mind when he reflected that he might be taken away, and he no longer able to he her protector and friend, had deposited what he meant for her there. When confidence fails in such an institution ; when it reels, ready to fall; when it comes down a mass of ruins, and no one can tell where the millions entrusted to it are scattered, there are thousands and tens of thousands of hearts that are made to bleed, and a blow is struck that vibrates through a community, reaching remote points that you would not have supposed could be affected by such a shock.

To commercial men, it is needful only to advert to this point. Well do they know that the entire prosperity of the community depends on confidence, and that when that is gone, all is gone. To see this in its full force, all that would be necessary would be to recall to recollection past events in our own community, and in our own land. From the minds of those who then lived, and especially from the minds of the multitudes who were Bo deeply interested, those scenes will never pass away while life lasts. Confidence in banks, and commercial houses, and in the solvency ol distant debtors, seemed almost universally to have failed, and the whole land was agitated and convulsed, not because we were poor, or because our soil had ceased to be fruitful, or our air was pestilential, or our resources had departed, or because " grim-visaged war" frowned upon us, but because confidence was gone.

The same remark might be made here which was made respecting the peace of a family. If I had the power, and were disposed to inflict the deepest evil on a community, I should do no more than destroy tliis universal confidence. I should go into the commercial world and breathe suspicions, and start rumours, and insinuate doubts, and circulate reports, and unsettle the confidence of one commercial house in another, and of one bank in another, and of one part of the country in another, until I produced universal distrust; and just so far as I succeeded, I should spread universal ruin. A"o foreign war, no spreading pestilence, no change of the seasons, would produce deeper distress iu this land; for what commercial operation is there that could be continued for a day, if confidence were gone 1

(3.) Let us apply this remark to the intercourse of nations, and see if we can find an illustration of the value of confidence or faith there. Nations never have been entirely independent of each other; as society advances, they are becoming lesS and loss so. They may bo independent in their government and laws, and so far as any direct foreign interference is concerned; but they are so iu no other sense. They are adjacent to each other, and the prosperity of one affects the prosperity of another; or they are distant, and are dependent for a thousand things which can be produced in the one, but which cannot be produced in the other. Formerly, when men had fewer artificial wants, and when the facilities of commerce were less, they were far more independent; for Assyria, and Persia, and ancient Germany, arid Gaul, were far less dependent on other nations, and would feel the effects of any change in other nations, far less than Great Britain and the United States, or even France and Russia, would now. The tendency of things is to increase the dependence, and to make the nations of the earth one great brotherhood.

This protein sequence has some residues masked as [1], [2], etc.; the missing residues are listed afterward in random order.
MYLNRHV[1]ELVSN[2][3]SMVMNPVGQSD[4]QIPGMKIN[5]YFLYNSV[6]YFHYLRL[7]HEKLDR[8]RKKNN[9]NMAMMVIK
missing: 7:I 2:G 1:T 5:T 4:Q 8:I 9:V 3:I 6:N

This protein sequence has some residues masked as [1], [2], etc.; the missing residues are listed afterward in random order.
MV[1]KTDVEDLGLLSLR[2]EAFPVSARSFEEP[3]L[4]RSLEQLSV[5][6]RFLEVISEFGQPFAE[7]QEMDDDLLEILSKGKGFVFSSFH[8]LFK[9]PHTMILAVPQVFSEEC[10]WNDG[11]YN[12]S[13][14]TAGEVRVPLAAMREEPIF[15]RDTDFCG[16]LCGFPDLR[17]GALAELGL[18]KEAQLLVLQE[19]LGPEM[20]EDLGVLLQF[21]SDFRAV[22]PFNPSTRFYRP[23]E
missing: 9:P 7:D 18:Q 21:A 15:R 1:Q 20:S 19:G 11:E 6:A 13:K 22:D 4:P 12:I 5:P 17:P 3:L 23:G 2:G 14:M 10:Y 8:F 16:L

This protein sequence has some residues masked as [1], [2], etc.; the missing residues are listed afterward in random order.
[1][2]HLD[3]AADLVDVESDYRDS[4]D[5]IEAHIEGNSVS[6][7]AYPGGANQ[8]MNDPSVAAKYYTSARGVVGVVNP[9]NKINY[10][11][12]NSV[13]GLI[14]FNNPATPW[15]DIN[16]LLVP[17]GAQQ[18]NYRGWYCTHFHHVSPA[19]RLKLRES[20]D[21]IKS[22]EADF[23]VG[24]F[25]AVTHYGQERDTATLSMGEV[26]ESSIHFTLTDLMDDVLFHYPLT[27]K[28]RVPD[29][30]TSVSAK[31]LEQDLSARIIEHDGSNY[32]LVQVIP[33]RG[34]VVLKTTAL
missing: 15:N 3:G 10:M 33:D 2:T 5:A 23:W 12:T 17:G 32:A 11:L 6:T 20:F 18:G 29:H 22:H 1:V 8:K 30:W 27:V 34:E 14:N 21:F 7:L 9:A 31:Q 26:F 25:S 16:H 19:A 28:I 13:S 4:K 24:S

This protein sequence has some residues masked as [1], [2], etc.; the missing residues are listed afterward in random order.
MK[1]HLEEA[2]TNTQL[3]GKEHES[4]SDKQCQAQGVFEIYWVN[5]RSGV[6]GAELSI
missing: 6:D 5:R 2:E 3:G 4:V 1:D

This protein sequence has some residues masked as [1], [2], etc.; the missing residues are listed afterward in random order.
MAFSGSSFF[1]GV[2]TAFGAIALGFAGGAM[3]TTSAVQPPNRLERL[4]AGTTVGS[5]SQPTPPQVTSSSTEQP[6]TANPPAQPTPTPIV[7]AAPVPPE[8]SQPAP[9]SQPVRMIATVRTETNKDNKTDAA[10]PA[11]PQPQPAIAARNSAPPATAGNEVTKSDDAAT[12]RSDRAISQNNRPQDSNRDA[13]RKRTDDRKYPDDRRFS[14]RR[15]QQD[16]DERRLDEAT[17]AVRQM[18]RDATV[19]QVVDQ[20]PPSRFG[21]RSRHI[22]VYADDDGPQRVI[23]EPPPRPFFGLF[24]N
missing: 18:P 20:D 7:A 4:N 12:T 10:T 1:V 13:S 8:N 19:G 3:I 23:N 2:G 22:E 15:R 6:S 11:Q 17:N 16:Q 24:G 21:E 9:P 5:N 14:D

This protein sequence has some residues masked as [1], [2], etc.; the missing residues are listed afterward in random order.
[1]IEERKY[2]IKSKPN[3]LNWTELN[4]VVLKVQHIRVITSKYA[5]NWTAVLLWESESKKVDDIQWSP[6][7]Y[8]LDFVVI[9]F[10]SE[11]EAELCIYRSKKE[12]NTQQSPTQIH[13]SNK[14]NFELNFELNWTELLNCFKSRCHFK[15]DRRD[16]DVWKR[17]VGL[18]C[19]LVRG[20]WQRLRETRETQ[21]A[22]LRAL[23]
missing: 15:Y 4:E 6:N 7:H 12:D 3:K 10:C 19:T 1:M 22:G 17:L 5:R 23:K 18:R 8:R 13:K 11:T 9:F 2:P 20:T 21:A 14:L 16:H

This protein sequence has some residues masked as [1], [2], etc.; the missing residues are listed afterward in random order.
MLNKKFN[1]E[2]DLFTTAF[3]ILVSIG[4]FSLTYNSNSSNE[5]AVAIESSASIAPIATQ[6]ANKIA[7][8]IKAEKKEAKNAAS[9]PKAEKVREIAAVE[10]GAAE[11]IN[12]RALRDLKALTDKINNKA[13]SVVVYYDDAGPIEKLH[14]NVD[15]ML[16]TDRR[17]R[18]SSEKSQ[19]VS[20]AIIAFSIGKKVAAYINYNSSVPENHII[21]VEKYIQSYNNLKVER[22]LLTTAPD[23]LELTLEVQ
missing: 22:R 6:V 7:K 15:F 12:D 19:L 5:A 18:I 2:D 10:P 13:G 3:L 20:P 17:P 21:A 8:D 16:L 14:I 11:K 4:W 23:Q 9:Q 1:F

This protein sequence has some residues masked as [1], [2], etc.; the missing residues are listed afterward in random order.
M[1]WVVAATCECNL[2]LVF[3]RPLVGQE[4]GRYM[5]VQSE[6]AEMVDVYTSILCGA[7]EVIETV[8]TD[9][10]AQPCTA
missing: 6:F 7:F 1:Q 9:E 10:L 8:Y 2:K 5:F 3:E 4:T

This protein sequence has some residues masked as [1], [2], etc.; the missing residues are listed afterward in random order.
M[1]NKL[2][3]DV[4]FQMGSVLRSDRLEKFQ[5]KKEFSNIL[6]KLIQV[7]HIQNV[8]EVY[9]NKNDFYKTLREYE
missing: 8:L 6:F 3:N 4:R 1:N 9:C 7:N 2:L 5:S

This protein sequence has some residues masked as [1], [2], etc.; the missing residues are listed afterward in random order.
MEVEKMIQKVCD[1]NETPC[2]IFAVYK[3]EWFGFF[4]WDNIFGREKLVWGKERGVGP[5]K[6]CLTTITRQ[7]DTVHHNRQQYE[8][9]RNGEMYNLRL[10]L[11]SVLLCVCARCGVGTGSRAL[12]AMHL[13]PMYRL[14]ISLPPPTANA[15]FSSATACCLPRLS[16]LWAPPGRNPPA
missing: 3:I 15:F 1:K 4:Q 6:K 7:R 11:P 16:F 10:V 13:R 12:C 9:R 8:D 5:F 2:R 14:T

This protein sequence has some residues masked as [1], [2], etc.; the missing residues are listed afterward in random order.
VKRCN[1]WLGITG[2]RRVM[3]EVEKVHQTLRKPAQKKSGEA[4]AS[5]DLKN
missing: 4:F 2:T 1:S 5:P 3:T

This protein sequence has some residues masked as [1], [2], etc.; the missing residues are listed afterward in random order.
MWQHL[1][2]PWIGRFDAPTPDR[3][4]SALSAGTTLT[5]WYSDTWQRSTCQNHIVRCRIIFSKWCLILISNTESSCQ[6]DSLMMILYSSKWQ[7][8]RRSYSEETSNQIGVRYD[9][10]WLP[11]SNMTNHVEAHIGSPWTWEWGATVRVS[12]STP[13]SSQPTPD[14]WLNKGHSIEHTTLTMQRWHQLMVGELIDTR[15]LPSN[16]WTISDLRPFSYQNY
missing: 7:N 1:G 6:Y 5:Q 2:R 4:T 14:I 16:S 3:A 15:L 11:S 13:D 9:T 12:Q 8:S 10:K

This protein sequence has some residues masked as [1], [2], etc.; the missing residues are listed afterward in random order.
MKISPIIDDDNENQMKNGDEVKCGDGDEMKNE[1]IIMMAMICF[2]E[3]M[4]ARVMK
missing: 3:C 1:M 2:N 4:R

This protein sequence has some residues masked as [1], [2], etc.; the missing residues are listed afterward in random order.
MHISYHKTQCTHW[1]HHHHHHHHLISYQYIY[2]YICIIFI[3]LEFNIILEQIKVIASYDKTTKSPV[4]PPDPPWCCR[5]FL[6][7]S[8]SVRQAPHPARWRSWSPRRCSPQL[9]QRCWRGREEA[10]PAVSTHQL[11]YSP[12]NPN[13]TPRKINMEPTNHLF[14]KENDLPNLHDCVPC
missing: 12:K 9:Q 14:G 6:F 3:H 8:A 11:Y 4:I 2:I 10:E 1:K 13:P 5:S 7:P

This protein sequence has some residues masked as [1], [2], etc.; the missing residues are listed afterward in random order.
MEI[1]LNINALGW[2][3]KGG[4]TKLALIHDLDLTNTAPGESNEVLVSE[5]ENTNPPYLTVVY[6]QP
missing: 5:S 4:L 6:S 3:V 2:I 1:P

There have been two ways of endeavouring to secure a safe and prosperous intercourse among nations :—by the force of arms, and by treaties of commerce and of peace ; by the dread of the sword, and by mutual faith. The ancients relied mainly on the former; and seemed to regard a treaty as secure only so i■ar as there was dread of the armed legions, or the war-galley. Rome had little confidence in the fidelity of the nations that were reduced to her control as provinces, except as they understood that if they were not faithful, the Roman legions would soon thunder at the gates of their cities.

The course of events, the tendency of society, is leading the world to repose on another kind of security in the intercourse between nations. We indeed endeavour to blend the two things still—to intimidate, and to secure confidence, and there is a sort of reliance on both; but there is a growing sense that the former is unnecessary, and that our main dependence is on the latter, What merchant is there that sends a ship from one of our ports to Calcutta, or Canton, who ever thinks of the armed vessels that float in distant seas as a reason why he may commit his property safoly to the chances of commerce ? What is it that holds the commercial world together, and renders commerce safe ? Is it our navy, our army, or is it the faith of treaties? You may say, perhaps, that those treaties would not be regarded if an armed power were not at hand to enforce them ; but that remains to be seeu. The truth is, that the nations are depending more and more on what is for their mutual interests, and on the faith of treaties; and are looking with more and more jealousy on any armed interference, and more aversion on any effort to secure commercial advantages by superior force of arms. The world is to be held together by confidence, and not by the terror of arms; and the sacredness of plighted faith is to take the place of the sword.